He’s the Italian maestro tearing up the MLS, but somehow Sebastian Giovinco can’t get a game for the Azzurri.
The 29 year old Toronto striker has scored 17 goals and provided 15 assists this season. In 2015 he won the MLS Golden Boot, MVP award and just yesterday, scored a hat-trick that even Messi would be proud of.
Once predicted successor to Italian legend Alessandro Del Piero, the ‘atomic ant’ now sits at the bottom of Italy’s pecking order.
Giovinco entered the international scene at an awkward time period. Italy had just won a World Cup with a squad consisting of 18 players over the age of 26. Many of those veterans went on to play at Euro 2008 and World Cup 2010. The domino effect that followed is evident in Italy’s horrendous results.
The Azzurri only scored three goals at Euro 2008, and failed to advance past the group stages at the last two World Cups.
Germany are a perfect example of how even their best players follow the national curriculum, retiring young to allow young blood to come through.
Giovinco was caught in the midst of the storm and given inconsistent game-time and little faith from his former managers as a result.
Since leaving Juventus for Toronto FC in the MLS, Giovinco has flourished into the player everyone envisioned him to become. The technically gifted forward has the ability to create magic from nothing. He’s a born goalscorer that can also orchestrate opportunities for his team-mates. His versatility up front allows managers to play him in a variety of attacking positions. Giovinco is as far as they come from a ‘one dimensional player’, and is exactly what the Azzurri need in their attacking arsenal right now.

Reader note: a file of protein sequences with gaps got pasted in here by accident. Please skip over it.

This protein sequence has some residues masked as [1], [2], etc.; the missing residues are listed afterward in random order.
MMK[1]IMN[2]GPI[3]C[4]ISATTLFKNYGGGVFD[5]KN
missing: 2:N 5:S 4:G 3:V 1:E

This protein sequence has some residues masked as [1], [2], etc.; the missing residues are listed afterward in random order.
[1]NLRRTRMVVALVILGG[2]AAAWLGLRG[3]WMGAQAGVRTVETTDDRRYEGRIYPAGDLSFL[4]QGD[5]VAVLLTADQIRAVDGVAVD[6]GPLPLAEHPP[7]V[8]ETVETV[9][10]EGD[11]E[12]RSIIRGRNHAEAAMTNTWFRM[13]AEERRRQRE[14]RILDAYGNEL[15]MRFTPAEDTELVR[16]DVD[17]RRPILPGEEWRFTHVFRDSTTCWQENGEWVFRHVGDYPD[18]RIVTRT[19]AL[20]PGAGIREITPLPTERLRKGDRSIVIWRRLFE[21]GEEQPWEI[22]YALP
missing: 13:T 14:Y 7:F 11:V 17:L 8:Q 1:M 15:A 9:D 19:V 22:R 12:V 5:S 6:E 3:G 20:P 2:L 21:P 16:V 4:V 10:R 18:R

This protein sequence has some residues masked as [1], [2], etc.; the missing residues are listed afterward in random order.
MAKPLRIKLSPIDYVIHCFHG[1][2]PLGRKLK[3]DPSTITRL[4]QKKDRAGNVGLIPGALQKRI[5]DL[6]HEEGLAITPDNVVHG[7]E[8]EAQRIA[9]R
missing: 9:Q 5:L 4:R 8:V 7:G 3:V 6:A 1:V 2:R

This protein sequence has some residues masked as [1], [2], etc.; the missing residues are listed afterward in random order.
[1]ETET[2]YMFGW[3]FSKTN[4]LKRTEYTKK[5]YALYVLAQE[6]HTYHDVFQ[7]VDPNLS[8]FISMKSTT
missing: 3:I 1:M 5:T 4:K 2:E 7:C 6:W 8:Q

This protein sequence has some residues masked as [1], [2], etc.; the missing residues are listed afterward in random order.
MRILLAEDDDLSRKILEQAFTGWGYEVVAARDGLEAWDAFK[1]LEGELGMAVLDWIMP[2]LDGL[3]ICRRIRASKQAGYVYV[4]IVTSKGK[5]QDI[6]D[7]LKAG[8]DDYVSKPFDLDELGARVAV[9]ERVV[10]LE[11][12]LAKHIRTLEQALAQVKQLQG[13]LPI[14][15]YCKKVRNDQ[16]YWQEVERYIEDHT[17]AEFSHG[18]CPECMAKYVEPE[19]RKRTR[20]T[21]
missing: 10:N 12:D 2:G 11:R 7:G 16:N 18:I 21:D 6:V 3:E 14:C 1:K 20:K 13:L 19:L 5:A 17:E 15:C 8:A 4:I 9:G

Giovinco hat-trick vs NYCFC
THE UNWANTED LABEL OF THE MLS
The grass appeared greener for Giovinco after the arrival of new manager Giampiero Ventura. Unfortunately, Italy’s managers seem to share a common trend – a disapproval of the MLS.
The MLS is often stereotyped as a league for washed up football stars looking to earn cash before retirement. What we can’t fathom, is how Ventura blames the quality of the MLS for Giovinco’s absense, whilst continuing to select Graziano Pelle who plays in the Chinese Super League (before his temper tantrum against Spain).
“Giovinco is a different story. I have done everything to help him but the reality is that he plays in a league that doesn’t count for much,” Ventura said.
“And the number of goals he scores is less important because with the quality he has got, he is bound to make a difference in that league.”
It’s evident that footballers playing in the Serie A are the front runners when it comes to international selection. Ironically, there is a significant divide in class which separates the top and bottom half of the Serie A table.
Italy’s latest lineup of forwards look far from convincing. While the selections of leading goalscorers Ciro Immobile (Lazio) and young gun Andrea Belotti (Torino) seem warranted, Leonardo Pavoletti, Eder, and Manolo Gabbiadini have only scored seven goals between them. Premier League flop Simone Zaza is struggling to even get a game at West Ham, which leaves us asking the question. Why isn’t Giovinco getting a run?
There’s no denying that Italy have lacked firepower in attack for a while now. Although it’s only been 10 years since Italy’s famous World Cup win over France, it feels like a lifetime ago since they possessed such deadly talent in the final third. Only two players remain from Italy’s World Cup winning side a decade ago, Daniele de Rossi and Gianluigi Buffon.
The Azzurri play 183rd ranked Liechtenstein in four days, and will be expected to win convincingly.
Although the World Cup qualifier is a must win for the Italian’s, surely Ventura can make room for in-form strikers Giovinco and Mario Balotelli.
It’s unlikely Italian selection will bother Giovinco, as he prepares to lead Toronto to their first ever MLS title. Toronto will take on arch-rivals Montreal Impact in the Eastern Conference semi-finals. Both teams are hoping to become the first ever Canadian team to win the MLS Championship.
Does Sebastian Giovinco deserve a spot in Italy’s squad?